Able to create soul-crushing social awkwardness in a single sentence!
As I got older, I began to show more of what I realize now were classic autism/Aspergers traits. I memorized the bus route home from school, including street names; I even helped a substitute bus driver find the correct route on one occasion. I had a very rigid tv routine, watching my favorite cartoons every single day; I knew by heart when each was on and in which order. I would spend hours “racing” my Hotwheels cars, which actually meant lining up 30-40 of them one behind the other and moving them one at a time for a few seconds each. I would throw tantrums if I didn’t win while playing board games with my sisters. I would play ball in the living room by using a mini-bat to hit a foam ball aroud the house, completely oblvious to the risk of breaking things. I often played 2-player sports games by myself, switching between controllers to play both teams; I even kept stats and charted out seasons that I scheduled myself, long before games like Madden featured their own season modes.
The list goes on…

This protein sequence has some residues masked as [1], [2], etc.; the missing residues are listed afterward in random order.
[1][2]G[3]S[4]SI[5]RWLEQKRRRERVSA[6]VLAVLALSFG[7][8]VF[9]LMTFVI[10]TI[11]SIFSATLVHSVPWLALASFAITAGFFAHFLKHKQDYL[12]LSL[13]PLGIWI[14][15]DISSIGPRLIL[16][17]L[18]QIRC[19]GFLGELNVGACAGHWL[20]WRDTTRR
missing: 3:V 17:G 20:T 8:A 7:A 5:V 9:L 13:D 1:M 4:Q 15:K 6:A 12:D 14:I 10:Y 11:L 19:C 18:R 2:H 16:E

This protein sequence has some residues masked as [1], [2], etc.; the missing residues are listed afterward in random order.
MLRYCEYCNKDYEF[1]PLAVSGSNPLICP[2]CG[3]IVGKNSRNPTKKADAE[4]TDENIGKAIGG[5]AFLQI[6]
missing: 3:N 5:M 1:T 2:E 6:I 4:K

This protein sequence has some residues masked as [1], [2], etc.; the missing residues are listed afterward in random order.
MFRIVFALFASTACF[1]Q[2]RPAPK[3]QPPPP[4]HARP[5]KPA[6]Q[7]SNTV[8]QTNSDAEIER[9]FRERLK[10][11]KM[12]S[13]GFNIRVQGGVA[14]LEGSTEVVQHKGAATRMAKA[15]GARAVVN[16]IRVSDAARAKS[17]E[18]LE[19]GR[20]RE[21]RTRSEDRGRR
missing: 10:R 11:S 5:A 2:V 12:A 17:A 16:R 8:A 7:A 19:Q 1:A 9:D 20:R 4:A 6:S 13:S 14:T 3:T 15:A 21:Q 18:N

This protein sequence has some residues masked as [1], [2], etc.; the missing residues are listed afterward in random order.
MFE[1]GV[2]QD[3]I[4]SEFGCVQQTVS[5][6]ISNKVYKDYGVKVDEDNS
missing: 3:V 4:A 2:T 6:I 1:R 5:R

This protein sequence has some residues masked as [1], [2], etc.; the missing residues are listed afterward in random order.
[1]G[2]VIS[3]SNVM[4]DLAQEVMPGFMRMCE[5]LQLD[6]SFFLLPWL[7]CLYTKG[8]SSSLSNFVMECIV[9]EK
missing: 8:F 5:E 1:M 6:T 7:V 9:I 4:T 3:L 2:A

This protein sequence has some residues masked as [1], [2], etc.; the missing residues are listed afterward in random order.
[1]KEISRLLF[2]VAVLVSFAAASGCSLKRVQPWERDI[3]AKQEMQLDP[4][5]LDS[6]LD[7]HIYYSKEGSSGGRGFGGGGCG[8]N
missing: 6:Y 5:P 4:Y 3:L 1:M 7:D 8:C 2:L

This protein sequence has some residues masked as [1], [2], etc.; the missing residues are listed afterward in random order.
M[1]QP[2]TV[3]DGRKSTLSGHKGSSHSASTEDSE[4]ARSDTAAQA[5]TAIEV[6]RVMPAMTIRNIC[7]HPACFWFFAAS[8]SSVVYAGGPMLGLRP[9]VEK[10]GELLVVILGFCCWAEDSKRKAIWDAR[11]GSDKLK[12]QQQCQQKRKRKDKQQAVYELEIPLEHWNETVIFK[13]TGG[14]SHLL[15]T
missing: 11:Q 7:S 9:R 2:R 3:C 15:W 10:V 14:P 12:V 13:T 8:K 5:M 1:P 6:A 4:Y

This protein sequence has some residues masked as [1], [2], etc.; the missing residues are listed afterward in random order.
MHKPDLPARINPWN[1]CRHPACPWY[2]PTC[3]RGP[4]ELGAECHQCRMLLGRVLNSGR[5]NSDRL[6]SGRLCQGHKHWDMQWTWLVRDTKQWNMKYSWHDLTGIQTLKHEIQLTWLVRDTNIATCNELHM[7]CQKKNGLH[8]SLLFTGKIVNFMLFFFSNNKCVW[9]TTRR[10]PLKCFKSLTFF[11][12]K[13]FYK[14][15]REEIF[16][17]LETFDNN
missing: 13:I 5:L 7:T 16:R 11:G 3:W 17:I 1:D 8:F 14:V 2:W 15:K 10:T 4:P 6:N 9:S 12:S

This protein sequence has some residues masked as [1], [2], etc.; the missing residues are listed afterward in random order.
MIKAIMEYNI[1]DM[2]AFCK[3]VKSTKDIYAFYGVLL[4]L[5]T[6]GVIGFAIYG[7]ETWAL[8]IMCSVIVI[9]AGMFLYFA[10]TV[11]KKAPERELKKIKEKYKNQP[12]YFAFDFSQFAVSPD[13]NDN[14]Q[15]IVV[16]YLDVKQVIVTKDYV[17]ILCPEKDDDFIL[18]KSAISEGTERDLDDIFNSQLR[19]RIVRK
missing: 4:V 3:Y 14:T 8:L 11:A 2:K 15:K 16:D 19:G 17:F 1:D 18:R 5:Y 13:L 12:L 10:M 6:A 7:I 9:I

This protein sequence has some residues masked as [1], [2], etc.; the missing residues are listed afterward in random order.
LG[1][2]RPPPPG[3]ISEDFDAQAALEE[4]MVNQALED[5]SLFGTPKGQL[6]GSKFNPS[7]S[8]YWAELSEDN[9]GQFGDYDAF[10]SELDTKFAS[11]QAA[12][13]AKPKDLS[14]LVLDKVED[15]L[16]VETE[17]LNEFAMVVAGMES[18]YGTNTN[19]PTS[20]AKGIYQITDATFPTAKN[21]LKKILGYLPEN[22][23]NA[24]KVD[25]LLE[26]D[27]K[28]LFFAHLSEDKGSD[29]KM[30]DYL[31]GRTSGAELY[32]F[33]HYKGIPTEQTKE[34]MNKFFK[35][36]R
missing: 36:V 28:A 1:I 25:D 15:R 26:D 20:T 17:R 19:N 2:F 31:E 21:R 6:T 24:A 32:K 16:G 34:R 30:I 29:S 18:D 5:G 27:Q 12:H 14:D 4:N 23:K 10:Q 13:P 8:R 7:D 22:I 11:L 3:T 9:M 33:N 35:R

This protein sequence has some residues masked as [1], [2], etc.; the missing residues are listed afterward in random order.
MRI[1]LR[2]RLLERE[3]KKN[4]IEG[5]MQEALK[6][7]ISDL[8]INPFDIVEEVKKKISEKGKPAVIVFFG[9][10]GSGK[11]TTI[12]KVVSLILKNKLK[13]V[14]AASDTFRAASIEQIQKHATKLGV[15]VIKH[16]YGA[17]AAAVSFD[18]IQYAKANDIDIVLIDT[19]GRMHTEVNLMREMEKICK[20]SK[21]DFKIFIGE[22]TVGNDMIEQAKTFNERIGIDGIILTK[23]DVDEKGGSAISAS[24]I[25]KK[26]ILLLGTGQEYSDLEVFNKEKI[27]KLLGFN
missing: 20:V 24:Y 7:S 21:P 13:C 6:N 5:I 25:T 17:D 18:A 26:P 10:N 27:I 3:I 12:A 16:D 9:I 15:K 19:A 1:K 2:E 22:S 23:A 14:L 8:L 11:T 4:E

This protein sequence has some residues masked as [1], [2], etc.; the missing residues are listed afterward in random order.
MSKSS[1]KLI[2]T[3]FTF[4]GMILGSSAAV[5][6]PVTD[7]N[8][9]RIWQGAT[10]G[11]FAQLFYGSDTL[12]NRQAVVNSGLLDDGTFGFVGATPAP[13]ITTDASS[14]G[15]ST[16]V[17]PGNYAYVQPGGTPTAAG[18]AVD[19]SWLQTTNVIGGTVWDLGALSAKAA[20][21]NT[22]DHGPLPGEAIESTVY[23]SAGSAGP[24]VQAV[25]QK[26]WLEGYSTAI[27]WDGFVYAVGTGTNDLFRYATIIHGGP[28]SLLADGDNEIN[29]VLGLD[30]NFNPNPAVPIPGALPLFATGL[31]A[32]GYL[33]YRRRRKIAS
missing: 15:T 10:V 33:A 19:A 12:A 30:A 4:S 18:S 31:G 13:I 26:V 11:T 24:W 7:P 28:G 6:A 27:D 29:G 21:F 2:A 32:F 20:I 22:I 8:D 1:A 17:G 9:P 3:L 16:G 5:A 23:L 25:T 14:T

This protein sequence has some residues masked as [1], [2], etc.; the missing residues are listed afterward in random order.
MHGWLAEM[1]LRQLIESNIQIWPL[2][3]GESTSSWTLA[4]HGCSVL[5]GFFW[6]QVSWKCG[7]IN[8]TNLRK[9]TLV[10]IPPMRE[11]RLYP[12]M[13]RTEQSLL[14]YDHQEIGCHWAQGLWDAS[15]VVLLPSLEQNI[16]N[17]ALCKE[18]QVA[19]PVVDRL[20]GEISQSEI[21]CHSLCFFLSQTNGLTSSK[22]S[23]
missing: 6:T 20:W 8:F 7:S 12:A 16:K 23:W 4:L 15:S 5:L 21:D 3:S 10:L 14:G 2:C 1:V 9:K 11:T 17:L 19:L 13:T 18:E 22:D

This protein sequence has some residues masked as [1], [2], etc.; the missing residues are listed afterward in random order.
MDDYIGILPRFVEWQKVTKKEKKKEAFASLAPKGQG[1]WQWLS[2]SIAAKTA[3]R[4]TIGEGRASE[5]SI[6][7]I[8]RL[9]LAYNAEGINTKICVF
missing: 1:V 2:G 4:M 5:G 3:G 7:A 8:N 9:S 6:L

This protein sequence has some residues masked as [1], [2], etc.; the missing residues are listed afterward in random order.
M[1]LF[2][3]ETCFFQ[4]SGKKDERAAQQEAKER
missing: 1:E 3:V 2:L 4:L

I actually hid the social aspects of my Aspergers pretty well during school. With the benefit of hindsight, however, the cracks begin to show. Bullies were constantly trying to get to me, only I was so socially clueless that I didn’t even notice. Eventually, thye pretty much gave up and moved on. One of my best friends (even to this day) was with a group of kids who would brutally make fun of me on the bus. One day the other kids weren’t there, so he invited me to his house to hang out. Oblivious Aspie Me said, “Sure!” I continued with my “blending in” strategy, getting along with many types of people but never really connecting to any of them. I had a small group of close friends, but even they were distanced from me; I very rarely hung out with any of them one-on-one.